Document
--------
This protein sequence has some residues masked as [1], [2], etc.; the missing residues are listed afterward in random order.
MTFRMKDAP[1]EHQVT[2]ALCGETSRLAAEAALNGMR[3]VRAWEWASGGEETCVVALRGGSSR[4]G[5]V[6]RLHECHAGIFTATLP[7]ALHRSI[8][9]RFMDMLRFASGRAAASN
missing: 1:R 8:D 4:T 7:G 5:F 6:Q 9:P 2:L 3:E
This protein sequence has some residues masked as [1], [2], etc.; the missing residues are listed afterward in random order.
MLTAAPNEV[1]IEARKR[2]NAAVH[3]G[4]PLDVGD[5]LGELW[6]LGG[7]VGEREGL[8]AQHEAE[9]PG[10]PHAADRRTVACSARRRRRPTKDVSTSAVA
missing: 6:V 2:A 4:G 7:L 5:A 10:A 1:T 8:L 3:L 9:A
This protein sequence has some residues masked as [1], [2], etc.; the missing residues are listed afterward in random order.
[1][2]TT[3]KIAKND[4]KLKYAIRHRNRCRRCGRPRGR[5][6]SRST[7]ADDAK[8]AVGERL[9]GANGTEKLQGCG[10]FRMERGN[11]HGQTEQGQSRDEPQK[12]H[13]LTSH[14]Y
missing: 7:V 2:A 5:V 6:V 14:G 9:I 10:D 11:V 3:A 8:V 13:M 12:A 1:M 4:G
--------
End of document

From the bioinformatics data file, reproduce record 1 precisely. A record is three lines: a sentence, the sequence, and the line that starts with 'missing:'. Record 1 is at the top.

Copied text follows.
This protein sequence has some residues masked as [1], [2], etc.; the missing residues are listed afterward in random order.
MTFRMKDAP[1]EHQVT[2]ALCGETSRLAAEAALNGMR[3]VRAWEWASGGEETCVVALRGGSSR[4]G[5]V[6]RLHECHAGIFTATLP[7]ALHRSI[8][9]RFMDMLRFASGRAAASN
missing: 1:R 8:D 4:T 7:G 5:F 6:Q 9:P 2:L 3:E